I am considering purchasing one of two Hinoki's I saw at a local nursery, both are the same price, and both have potential but for different reasons (sorry I forgot to get pix). #1 has good taper, movement and lots of branches/foliage to work with. #2 does not have quite as good a trunk, but does have the potential to be layered into 3 nice trees. Since they are at the upper end of my price range and there is so little good material near me, the 3 for 1 is an attractive feature but only if if I can successfully layer them off. So my question is how easy/hard is it to air layer Hinoki?

Lastly, I have been looking up all the information and images I can find of Hinoki and noticed few, if any, cascade or semi-cascade. (I did find one youtube video of someone wiring a semi-cascade Hinoki) Any ideas why there seem to be so few cascade style Hinoki's?
 

Vance Wood

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I have three questions I would like to bring up:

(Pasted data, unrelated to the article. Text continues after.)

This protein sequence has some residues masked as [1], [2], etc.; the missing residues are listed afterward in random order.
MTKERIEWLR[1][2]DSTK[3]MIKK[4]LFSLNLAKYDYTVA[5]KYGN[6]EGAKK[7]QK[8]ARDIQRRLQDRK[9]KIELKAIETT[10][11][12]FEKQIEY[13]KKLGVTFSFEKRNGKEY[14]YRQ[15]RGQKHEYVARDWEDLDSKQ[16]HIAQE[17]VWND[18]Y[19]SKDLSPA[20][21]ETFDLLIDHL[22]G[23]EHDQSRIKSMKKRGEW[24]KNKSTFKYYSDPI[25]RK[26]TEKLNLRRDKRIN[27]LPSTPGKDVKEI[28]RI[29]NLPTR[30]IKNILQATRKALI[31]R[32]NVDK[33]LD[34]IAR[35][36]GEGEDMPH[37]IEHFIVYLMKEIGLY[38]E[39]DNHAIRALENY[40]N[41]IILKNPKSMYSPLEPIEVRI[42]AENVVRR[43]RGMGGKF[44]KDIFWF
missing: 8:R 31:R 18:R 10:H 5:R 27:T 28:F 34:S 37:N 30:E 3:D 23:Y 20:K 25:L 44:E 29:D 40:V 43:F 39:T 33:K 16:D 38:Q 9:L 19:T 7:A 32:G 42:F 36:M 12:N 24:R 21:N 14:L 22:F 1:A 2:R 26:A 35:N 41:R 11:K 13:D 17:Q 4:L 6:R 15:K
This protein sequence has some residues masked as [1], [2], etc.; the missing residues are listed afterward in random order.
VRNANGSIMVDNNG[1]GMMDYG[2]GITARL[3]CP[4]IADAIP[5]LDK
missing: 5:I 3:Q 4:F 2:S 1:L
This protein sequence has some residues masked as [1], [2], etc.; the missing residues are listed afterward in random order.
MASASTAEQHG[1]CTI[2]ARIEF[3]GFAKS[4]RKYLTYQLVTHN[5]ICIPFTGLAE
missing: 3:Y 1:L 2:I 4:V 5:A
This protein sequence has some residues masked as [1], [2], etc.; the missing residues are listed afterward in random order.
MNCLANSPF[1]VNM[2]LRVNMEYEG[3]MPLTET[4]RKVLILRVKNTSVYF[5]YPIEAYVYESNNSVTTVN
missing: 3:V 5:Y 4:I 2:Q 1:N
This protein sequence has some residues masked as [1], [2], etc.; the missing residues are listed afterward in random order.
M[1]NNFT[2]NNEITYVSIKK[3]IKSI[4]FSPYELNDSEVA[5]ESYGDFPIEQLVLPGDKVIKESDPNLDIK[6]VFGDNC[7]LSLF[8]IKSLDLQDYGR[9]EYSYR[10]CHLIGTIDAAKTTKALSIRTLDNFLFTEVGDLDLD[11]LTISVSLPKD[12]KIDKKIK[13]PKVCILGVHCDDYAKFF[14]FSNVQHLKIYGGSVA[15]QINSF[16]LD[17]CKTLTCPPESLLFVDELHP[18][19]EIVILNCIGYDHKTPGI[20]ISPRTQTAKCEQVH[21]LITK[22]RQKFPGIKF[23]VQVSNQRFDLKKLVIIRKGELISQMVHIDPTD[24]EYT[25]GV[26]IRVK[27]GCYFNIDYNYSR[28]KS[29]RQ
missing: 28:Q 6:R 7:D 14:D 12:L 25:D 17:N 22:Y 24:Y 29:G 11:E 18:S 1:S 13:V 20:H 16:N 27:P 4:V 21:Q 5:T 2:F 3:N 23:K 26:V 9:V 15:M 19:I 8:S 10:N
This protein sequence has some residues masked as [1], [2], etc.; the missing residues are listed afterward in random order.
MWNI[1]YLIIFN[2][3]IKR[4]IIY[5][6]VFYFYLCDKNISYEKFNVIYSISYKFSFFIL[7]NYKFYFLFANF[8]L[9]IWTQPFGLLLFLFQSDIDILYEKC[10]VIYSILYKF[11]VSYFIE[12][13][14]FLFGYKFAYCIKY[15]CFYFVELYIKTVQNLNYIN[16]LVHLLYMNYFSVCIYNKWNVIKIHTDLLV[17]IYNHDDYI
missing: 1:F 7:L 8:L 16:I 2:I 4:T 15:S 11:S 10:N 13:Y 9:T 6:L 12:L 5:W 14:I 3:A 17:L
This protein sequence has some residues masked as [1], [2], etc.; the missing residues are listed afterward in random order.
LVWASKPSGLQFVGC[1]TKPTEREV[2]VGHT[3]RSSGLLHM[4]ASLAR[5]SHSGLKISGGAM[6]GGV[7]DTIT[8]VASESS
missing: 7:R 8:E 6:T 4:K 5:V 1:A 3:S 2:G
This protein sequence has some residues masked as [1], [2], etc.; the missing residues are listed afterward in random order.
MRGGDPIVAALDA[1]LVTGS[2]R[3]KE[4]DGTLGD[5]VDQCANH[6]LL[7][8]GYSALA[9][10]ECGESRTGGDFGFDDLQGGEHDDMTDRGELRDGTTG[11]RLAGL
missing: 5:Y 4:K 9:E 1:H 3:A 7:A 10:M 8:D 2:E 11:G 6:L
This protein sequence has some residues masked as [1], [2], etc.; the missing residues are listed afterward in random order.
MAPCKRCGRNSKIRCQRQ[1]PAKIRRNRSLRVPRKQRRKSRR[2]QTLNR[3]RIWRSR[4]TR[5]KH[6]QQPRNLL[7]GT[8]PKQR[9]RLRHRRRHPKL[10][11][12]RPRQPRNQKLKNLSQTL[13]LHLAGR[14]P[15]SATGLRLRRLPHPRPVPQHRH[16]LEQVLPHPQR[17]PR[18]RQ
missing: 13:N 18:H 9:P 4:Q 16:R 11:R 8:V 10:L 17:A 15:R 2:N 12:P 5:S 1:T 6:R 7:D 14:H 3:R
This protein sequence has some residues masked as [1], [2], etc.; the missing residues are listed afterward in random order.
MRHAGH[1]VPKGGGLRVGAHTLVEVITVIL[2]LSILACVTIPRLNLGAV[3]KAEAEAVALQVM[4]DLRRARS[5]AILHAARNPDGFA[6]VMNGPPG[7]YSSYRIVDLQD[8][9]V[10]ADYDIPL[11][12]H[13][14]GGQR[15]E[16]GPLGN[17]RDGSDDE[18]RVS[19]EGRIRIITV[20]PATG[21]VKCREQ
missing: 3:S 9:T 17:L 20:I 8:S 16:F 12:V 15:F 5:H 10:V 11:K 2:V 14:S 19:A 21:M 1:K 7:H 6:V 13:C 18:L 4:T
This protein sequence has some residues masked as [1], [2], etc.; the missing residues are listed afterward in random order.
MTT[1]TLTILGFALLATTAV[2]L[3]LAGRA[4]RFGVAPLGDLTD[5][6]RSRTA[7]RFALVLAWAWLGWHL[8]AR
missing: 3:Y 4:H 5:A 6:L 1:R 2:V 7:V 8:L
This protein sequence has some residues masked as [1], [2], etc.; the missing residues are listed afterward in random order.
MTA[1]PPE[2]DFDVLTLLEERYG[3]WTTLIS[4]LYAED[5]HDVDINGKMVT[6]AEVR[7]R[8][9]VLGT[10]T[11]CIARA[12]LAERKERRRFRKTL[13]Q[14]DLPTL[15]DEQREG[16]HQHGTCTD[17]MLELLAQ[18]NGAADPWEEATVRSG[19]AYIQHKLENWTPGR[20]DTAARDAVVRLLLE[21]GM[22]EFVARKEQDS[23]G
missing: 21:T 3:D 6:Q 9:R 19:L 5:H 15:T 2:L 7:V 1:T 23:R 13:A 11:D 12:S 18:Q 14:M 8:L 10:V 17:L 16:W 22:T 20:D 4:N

I noticed this bulge, and the Hinoki I have as well as some in a local nursery have a similar bulge at or just above ground level. Is this the result of a graft, something common to Hinoki, or something else?
View attachment 258211

I am considering purchasing one of two Hinoki's I saw at a local nursery, both are the same price, and both have potential but for different reasons (sorry I forgot to get pix). #1 has good taper, movement and lots of branches/foliage to work with. #2 does not have quite as good a trunk, but does have the potential to be layered into 3 nice trees. Since they are at the upper end of my price range and there is so little good material near me, the 3 for 1 is an attractive feature but only if if I can successfully layer them off. So my question is how easy/hard is it to air layer Hinoki?

Lastly, I have been looking up all the information and images I can find of Hinoki and noticed few, if any, cascade or semi-cascade. (I did find one youtube video of someone wiring a semi-cascade Hinoki) Any ideas why there seem to be so few cascade style Hinoki's?
I have seen this a lot and I tend to agree that it is a graft. I have one like this, in fact I believe this one is mine I have been working on for three years now.
 

amatbrewer

Shohin